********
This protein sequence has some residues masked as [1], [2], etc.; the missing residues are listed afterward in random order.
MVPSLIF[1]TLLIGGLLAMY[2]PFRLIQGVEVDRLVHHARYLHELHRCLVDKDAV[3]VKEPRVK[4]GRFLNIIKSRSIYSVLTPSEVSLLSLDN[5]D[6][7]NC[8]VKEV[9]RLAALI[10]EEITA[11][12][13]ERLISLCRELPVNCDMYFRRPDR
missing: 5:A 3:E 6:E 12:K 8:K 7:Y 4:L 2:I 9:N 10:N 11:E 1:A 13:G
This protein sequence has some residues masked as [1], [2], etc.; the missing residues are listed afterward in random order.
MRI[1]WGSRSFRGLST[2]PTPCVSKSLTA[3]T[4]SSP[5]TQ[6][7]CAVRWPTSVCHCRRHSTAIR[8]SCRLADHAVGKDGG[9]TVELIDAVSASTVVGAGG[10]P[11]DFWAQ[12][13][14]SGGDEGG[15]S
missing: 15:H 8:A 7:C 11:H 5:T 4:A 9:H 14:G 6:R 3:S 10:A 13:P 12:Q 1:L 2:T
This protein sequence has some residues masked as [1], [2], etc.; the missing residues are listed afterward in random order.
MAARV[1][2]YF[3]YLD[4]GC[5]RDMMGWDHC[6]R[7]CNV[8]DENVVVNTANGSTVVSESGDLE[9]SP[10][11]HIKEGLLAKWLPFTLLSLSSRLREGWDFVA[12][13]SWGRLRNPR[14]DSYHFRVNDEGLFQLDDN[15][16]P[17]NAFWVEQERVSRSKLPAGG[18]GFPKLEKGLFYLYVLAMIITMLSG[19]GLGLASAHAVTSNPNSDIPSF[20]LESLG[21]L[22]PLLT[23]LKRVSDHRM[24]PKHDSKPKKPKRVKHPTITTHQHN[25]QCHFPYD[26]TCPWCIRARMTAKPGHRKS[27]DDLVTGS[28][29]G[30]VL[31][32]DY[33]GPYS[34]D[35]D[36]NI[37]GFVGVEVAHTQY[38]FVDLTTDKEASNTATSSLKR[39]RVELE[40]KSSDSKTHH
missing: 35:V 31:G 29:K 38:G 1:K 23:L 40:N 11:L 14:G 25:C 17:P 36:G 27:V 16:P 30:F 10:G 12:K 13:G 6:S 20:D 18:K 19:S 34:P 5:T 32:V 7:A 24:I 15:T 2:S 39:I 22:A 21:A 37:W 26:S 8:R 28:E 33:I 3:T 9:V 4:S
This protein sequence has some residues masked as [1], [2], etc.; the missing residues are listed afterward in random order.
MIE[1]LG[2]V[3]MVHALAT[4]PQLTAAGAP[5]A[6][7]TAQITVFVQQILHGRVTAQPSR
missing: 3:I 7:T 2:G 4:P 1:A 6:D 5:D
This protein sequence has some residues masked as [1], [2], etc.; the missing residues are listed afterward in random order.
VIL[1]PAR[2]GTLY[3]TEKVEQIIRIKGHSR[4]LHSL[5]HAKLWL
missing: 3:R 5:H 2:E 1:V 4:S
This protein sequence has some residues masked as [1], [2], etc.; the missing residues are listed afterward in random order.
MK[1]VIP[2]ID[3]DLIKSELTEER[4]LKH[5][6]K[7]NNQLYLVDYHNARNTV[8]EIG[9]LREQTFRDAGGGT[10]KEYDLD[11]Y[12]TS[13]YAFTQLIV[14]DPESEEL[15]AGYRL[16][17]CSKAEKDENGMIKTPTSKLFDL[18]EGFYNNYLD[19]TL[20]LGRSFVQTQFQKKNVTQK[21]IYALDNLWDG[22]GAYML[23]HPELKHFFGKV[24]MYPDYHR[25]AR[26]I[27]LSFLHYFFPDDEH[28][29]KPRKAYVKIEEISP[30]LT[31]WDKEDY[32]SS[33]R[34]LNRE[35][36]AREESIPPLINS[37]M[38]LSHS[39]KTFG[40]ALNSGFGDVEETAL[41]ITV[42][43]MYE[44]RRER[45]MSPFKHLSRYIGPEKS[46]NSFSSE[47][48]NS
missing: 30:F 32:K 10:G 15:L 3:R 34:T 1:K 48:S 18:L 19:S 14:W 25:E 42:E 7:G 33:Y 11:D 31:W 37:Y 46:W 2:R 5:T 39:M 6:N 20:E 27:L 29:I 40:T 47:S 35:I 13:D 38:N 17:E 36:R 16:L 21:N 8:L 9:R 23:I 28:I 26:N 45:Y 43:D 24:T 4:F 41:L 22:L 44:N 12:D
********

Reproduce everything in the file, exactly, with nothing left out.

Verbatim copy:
This protein sequence has some residues masked as [1], [2], etc.; the missing residues are listed afterward in random order.
MVPSLIF[1]TLLIGGLLAMY[2]PFRLIQGVEVDRLVHHARYLHELHRCLVDKDAV[3]VKEPRVK[4]GRFLNIIKSRSIYSVLTPSEVSLLSLDN[5]D[6][7]NC[8]VKEV[9]RLAALI[10]EEITA[11][12][13]ERLISLCRELPVNCDMYFRRPDR
missing: 5:A 3:E 6:E 12:K 8:K 7:Y 4:L 2:I 9:N 10:N 11:E 1:A 13:G
This protein sequence has some residues masked as [1], [2], etc.; the missing residues are listed afterward in random order.
MRI[1]WGSRSFRGLST[2]PTPCVSKSLTA[3]T[4]SSP[5]TQ[6][7]CAVRWPTSVCHCRRHSTAIR[8]SCRLADHAVGKDGG[9]TVELIDAVSASTVVGAGG[10]P[11]DFWAQ[12][13][14]SGGDEGG[15]S
missing: 15:H 8:A 7:C 11:H 5:T 4:A 9:H 14:G 6:R 3:S 10:A 13:P 12:Q 1:L 2:T
This protein sequence has some residues masked as [1], [2], etc.; the missing residues are listed afterward in random order.
MAARV[1][2]YF[3]YLD[4]GC[5]RDMMGWDHC[6]R[7]CNV[8]DENVVVNTANGSTVVSESGDLE[9]SP[10][11]HIKEGLLAKWLPFTLLSLSSRLREGWDFVA[12][13]SWGRLRNPR[14]DSYHFRVNDEGLFQLDDN[15][16]P[17]NAFWVEQERVSRSKLPAGG[18]GFPKLEKGLFYLYVLAMIITMLSG[19]GLGLASAHAVTSNPNSDIPSF[20]LESLG[21]L[22]PLLT[23]LKRVSDHRM[24]PKHDSKPKKPKRVKHPTITTHQHN[25]QCHFPYD[26]TCPWCIRARMTAKPGHRKS[27]DDLVTGS[28][29]G[30]VL[31][32]DY[33]GPYS[34]D[35]D[36]NI[37]GFVGVEVAHTQY[38]FVDLTTDKEASNTATSSLKR[39]RVELE[40]KSSDSKTHH
missing: 35:V 31:G 29:K 38:G 1:K 23:L 40:N 11:L 14:G 25:C 17:P 36:G 27:V 16:P 30:F 10:G 12:K 13:G 6:S 20:D 18:K 19:S 34:P 5:T 32:V 7:A 24:I 15:T 2:S 39:I 22:A 21:A 37:W 26:S 8:R 28:E 33:I 3:T 9:V 4:S
This protein sequence has some residues masked as [1], [2], etc.; the missing residues are listed afterward in random order.
MIE[1]LG[2]V[3]MVHALAT[4]PQLTAAGAP[5]A[6][7]TAQITVFVQQILHGRVTAQPSR
missing: 3:I 7:T 2:G 4:P 1:A 6:D 5:D
This protein sequence has some residues masked as [1], [2], etc.; the missing residues are listed afterward in random order.
VIL[1]PAR[2]GTLY[3]TEKVEQIIRIKGHSR[4]LHSL[5]HAKLWL
missing: 3:R 5:H 2:E 1:V 4:S
This protein sequence has some residues masked as [1], [2], etc.; the missing residues are listed afterward in random order.
MK[1]VIP[2]ID[3]DLIKSELTEER[4]LKH[5][6]K[7]NNQLYLVDYHNARNTV[8]EIG[9]LREQTFRDAGGGT[10]KEYDLD[11]Y[12]TS[13]YAFTQLIV[14]DPESEEL[15]AGYRL[16][17]CSKAEKDENGMIKTPTSKLFDL[18]EGFYNNYLD[19]TL[20]LGRSFVQTQFQKKNVTQK[21]IYALDNLWDG[22]GAYML[23]HPELKHFFGKV[24]MYPDYHR[25]AR[26]I[27]LSFLHYFFPDDEH[28][29]KPRKAYVKIEEISP[30]LT[31]WDKEDY[32]SS[33]R[34]LNRE[35][36]AREESIPPLINS[37]M[38]LSHS[39]KTFG[40]ALNSGFGDVEETAL[41]ITV[42][43]MYE[44]RRER[45]MSPFKHLSRYIGPEKS[46]NSFSSE[47][48]NS
missing: 30:F 32:K 10:G 15:L 3:R 34:T 1:K 48:S 18:L 19:S 14:W 25:E 42:E 7:G 33:Y 11:D 31:W 37:Y 46:W 2:R 5:T 39:M 6:N 20:E 27:L 29:I 40:T 47:S 35:I 13:D 38:N 17:E 36:R 16:L 21:N 8:L 9:R 23:I 28:I 26:N 45:Y 43:D 24:T 4:F 41:L 22:L 44:N 12:D